I suggest, very strongly, tha to equate, or seem to equate, “mopey English” with “Lazy Mexicans” and/or “Racially inferior Blacks”, is going a bit too far. I fact I might say that many people would find it rather offensive.

            We are not an oppressed and subjugated minority. Mildly negative stereotypes of British people don’t have a detrimental effect on us every day of our lives. They don’t affect our ability to get jobs or housing or justice.

            I’m sure [I hope!] that isn’t what you meant. If this is the case, then I’d ask that you choose your words more carefully in future. Please.

          • Edgewise says:

            Wow, Sheng-ji, great job defending the oppressed masses of Britain against rrrrrrrracism. Even though other(?) Brits in the thread are letting you know that they don’t really need your protection, and your accusations are hyperbolic and mildly hysterical, you are undaunted. Nothing says “joyless pedant” like the guy who casually accuses others of casual racism. When you put it that was, racism doesn’t seem so bad! It kind of takes the power out of a word when you throw it around like that.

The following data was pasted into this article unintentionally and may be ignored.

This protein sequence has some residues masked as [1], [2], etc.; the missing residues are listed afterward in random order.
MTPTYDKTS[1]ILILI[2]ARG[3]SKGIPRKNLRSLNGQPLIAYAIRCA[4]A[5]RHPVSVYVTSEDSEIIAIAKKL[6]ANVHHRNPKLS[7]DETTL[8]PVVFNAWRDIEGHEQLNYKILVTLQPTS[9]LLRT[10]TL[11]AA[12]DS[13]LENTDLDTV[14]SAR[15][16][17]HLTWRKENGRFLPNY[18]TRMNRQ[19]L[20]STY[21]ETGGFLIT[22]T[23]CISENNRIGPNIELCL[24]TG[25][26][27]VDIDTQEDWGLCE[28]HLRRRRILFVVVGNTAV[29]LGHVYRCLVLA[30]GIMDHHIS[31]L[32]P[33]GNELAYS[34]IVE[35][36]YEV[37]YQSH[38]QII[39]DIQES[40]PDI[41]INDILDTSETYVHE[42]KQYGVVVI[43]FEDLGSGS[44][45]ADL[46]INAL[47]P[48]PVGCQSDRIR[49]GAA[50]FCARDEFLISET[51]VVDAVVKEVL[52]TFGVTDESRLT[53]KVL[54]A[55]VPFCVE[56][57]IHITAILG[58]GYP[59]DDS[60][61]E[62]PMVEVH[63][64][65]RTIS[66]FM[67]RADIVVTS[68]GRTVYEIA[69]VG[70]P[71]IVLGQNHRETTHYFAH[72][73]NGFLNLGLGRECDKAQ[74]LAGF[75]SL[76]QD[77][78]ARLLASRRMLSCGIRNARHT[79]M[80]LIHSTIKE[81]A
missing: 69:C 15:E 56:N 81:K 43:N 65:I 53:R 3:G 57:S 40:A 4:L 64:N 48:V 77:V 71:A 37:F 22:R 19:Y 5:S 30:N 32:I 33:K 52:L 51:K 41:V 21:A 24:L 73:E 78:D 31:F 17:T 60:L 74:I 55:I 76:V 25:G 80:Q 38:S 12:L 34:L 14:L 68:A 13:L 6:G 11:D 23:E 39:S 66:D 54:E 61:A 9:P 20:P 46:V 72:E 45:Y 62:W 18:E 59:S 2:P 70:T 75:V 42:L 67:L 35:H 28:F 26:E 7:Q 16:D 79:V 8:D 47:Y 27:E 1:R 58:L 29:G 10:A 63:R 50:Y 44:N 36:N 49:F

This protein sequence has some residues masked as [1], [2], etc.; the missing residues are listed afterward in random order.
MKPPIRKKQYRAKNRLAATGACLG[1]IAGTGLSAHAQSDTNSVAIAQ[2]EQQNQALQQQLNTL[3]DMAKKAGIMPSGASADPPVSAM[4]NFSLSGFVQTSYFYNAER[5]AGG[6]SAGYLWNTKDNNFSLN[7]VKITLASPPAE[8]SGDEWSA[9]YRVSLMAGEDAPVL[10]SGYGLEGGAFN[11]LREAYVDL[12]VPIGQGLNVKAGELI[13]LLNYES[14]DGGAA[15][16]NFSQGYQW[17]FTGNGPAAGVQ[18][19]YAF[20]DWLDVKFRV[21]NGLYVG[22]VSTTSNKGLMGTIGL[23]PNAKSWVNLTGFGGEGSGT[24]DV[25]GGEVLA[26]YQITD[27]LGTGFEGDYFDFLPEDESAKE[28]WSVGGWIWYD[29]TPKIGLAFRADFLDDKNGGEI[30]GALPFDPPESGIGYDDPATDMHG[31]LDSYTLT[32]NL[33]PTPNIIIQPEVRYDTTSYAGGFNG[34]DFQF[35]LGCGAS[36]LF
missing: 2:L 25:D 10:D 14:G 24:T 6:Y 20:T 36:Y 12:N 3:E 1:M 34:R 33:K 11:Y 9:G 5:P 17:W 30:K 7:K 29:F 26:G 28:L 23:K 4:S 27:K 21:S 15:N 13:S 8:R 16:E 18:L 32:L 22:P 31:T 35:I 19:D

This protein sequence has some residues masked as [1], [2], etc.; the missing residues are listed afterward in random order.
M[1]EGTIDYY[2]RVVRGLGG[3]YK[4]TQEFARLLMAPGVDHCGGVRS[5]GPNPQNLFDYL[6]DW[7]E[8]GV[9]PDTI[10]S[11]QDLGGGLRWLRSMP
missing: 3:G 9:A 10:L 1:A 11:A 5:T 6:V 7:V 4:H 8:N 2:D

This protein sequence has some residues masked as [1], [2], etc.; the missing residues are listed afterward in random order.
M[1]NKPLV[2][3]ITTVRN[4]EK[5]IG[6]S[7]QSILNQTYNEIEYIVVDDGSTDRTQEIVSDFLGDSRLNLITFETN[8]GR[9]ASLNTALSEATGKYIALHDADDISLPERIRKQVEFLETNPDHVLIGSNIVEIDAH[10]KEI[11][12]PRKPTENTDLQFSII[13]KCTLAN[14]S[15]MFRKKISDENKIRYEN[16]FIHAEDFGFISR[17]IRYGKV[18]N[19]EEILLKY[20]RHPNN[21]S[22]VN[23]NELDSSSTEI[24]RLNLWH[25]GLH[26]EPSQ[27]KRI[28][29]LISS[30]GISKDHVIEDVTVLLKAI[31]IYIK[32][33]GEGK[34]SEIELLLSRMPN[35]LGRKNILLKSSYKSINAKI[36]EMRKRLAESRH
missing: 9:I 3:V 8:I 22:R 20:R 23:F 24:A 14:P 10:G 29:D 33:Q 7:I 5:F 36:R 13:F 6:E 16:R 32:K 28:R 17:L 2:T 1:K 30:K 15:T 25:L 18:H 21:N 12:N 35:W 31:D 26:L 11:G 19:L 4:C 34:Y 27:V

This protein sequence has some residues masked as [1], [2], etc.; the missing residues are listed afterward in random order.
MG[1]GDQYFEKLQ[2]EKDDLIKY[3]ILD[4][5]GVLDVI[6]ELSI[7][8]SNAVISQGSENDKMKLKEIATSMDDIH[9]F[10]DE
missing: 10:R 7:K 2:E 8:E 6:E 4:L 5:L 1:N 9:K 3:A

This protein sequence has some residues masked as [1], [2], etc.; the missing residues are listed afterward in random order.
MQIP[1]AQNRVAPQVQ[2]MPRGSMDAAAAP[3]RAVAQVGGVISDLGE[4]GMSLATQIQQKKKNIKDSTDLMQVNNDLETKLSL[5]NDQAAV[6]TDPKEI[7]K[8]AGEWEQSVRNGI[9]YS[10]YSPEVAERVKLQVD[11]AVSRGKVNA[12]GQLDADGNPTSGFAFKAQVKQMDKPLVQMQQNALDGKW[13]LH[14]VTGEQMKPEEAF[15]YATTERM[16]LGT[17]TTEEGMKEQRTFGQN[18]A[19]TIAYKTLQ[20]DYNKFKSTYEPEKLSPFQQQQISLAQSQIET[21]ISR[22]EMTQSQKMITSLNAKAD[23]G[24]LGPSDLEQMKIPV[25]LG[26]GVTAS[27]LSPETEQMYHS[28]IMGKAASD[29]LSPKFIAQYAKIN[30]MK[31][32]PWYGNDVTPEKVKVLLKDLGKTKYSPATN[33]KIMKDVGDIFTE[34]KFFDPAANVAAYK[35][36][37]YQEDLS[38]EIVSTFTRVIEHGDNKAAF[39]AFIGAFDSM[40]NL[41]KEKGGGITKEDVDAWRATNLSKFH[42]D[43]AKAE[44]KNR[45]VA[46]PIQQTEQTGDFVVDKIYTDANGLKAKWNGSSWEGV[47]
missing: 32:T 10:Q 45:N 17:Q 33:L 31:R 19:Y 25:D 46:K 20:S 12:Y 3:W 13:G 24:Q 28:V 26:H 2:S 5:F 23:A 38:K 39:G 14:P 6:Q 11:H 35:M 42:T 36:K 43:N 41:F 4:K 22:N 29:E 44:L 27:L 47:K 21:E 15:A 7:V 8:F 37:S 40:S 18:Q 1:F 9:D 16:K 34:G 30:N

• Machinations says:

          To be quite honest, anyone offended by that comment has far too little to worry about in their life.

          Save face? I could honestly care less. It speaks volumes that you’re jumping all over me, while ‘circlejerk’ there gets a free pass, presumably because he is defending the nobility of the english language.

          British is not a race. You can say English – or Caucasian – but British is not a race, sorry, any more than Canadian is. It is a country of origin, a nationality, but not a race.